2 min

Holding on to hard-won rights

The fight for gay rights in North America has been incremental; at times its advancements dished out quite rapidly.

It’s a bit like the rise of Apple Inc: one generation remembers the original box-shaped Macintosh and then, in swift succession, the iMac, iPod, iPhone and iPad. The brand is now ubiquitous and entrenched.

Similarly for gay rights, in a generation we’ve gone from Stonewall to 1 Girl 5 Gays. Somewhere in between fall the milestones, from kd lang to Queer as Folk. Same-sex marriage has been legalized, gay adoption normalized and gay-haters glitterized. It sometimes seems queers are also ubiquitous. We are surely entrenched.

The excitement of reaching so many new highs means we often forget the lows. Young guys like Paul “Dawn-of-a-new-gay” Aguirre-Livingston decide we’re home free. But like Apple Inc, queer activism has also seen hard times, and likely will again.

I left Canada in 2006, hoping, like many an eager activist before, to bring a dollop of Canadian progressiveness to other parts of the world. At the time I thought the queer fight in Canada was well on its way to a denouement.

I had begun my journalism career more than a decade ago at Winnipeg’s Swerve, a queer newspaper in a progressive city. Glen Murray was mayor and Will and Grace were the queens of prime time. Later, in Toronto, I covered the marriage of Michael Leshner and Michael Stark. I was out of the closet at work, had options like Steamworks for play and wrote openly about my homosexuality in local media.

Life was good and I needed to shake it up, so I set my sights on a new frontier where being gay was not so easy.

During the past six years I’ve worked in some of the world’s poorest, most dangerous places, in Africa and the Middle East. What these places lacked in wealth they made up for in character.

And despite unbridled and widespread homophobia, I met gay people in each place fighting for their rights. I danced with gay Sierra Leoneans to Madonna’s “Lucky Star” and marched with screaming drag queens in Cape Town Pride.

Sadly, I also covered the “corrective” rape of lesbians in Johannesburg, got back into the closet in Palestine and argued with violent zealots in Uganda.

When my husband and I decided to move back to Canada and I accepted a job at Xtra, I wondered if I could be as passionate about first-world queer problems as I was about life-and-death queer issues in the developing world.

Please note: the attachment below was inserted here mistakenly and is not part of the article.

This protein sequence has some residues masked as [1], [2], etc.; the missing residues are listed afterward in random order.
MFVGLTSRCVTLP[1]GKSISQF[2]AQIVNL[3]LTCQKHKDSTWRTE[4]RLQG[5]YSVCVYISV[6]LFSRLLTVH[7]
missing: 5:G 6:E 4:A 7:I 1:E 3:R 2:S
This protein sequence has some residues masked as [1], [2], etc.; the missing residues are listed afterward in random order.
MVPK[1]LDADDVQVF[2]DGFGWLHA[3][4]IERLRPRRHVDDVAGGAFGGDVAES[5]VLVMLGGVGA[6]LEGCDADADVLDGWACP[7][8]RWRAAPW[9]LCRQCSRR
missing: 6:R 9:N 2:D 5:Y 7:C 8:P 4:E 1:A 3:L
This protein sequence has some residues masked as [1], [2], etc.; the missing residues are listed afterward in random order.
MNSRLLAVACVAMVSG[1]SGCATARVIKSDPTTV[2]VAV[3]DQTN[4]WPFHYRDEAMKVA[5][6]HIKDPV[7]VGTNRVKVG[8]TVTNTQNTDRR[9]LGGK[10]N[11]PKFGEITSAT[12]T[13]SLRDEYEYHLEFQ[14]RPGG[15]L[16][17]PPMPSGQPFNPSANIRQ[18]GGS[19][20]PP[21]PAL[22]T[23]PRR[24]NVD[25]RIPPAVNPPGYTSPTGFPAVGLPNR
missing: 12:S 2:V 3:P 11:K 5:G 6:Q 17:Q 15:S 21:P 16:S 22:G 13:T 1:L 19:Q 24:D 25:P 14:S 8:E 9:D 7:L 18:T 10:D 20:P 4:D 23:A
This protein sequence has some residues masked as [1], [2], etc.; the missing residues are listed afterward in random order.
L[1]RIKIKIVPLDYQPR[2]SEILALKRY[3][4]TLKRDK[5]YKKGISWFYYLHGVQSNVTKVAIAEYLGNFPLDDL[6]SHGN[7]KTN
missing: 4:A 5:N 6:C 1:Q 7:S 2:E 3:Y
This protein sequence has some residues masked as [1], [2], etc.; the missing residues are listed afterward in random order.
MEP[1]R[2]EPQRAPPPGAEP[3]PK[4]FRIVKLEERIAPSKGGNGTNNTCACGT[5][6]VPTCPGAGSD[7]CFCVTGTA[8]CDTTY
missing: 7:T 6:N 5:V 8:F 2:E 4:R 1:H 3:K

The outrage over Aguirre-Livingston’s Grid article, the ongoing debate about which pronoun to use for trans people: is it ze, hir, they? — it all seemed less important than the murder of David Kato in Uganda.

But there’s a spectrum, a variety, and that’s what is so joyful about this community. And like Apple Inc, we know our collective fight, in a world of diverse and competing interests, is far from over.

“Rights are not abstractions,” wrote Michael Ignatieff in The Rights Revolution. “They are the very heart of our community and the very core of our values. We have them because those who went before us fought for them, and in some cases died for them… We owe it to them to maintain the vitality of the right to dissent, the right to belong, the right to be different.”

As I take up this new post, I am keeping these words close at hand. For although we have made great gains, we are faced with the possibility they can be stolen from under us. From Rob Ford to Stephen Harper to Ontario’s Catholic school boards, Canadian queers have many reasons to get back on the battlefield if, like me, they ever left it.

There is no reason we shouldn’t argue over pronouns, but we must also keep watch on larger issues, both in Canada and abroad. All these stories form part of the fabric of our community, and I plan to ensure they remain within the pages of this newspaper.